OnSugar blogger Coach Lark Says encourages his pregnant clients to exercise while pregnant — safely, of course. He shares a few tips on how to exercise when pregnant below.
Here are some of the best reasons to exercise when you are pregnant, which I have gathered from a variety of sources.
- Better psychological wellbeing
- Reduced incidence of gestational diabetes
- Decreased incidence of preclampsia
- Reduced lower back pain
- Improved weight management
- Improved fetal development
- Easier or shorter labor
- Decreased risk of premature labor
- Greatly reduced incidence of abdominal surgery during delivery
Of course, it’s important to modify your workout to accommodate and support the pregnancy. But that doesn’t mean you can’t work out as hard. Maintaining the workout intensity you had going into your pregnancy is exactly what you want to do. It’s not time to start a new program. It is time to work the core in three planes of motion to strengthen the abdominals for pushing during labor. When I work with expecting moms at my training facility at the Bentley Reserve in downtown San Francisco, I advise them according to the following parameters.
Read his tips after the break.
- First and most important: Avoid direct impacts to the belly. Duh!
- Eat a little something before you workout to avoid hypoglycemia.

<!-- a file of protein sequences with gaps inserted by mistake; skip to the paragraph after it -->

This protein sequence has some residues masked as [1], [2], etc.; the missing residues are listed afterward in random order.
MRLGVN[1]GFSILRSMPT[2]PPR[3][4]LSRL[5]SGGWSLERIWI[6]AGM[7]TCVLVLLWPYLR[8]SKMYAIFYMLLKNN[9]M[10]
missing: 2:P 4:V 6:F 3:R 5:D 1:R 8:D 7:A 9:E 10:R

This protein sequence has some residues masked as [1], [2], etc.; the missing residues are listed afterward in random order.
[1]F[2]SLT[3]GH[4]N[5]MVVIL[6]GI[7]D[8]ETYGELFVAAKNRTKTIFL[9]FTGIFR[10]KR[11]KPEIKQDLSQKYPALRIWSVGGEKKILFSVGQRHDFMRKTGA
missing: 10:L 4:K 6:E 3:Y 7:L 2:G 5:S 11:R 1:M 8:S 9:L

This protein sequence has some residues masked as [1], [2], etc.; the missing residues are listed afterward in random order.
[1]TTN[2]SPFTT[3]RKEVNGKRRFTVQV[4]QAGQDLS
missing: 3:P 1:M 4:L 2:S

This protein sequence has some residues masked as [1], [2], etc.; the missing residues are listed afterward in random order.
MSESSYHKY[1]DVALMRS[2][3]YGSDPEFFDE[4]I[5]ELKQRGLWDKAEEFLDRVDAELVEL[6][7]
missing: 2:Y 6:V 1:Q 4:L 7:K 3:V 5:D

- Pregnant women are prone to joint instability due to increased levels of the hormone relaxin in their blood. As the joints loosen up to prepare for birth, they need to be extra careful not to stretch too far and to always breath into the stretch. To compensate for joint laxity, I train my pregnant clients with higher repetition ranges and slower speeds in order to reduce joint stress.
- I make sure that my pregnant clients don’t use the valsava maneuver (holding the breath to execute a heavy lift) because it increases the heart rate and blood pressure. We keep the breath flowing.
- I make sure that my natal clients don’t exercise in hot conditions or for too long. In the first trimester, particularly, it’s crucial to regulate body temp, because the fetus cannot regulate its own internal temperature yet. (Note that this research is questionable and many scientists think that the initial studies — which were performed on animals — weren’t actually accurate. However, we take no chances.) In cool San Francisco, this is not usually much of a problem. But I do recommend to my clients that they avoid hot yoga classes while they are in the early stages of pregnancy.
- Always stay well hydrated! Especially before, during and after exercise. I recommend 8 oz. of water before working out, 8 oz. every 15 minutes while exercising, and then 8 oz. after, just for good measure. Another rule of thumb: if you dehydrate during your workout, weigh yourself, and drink a pint of fluid for every pound lost.
- I recommend two minutes of rest between lifting sets. At the same time, it’s important to move, instead of simply standing or sitting still, because remaining motionless can cause pooling of venous blood and slow down cardiac output.
In my next post I’ll list some exercise to avoid once you reach the second trimester.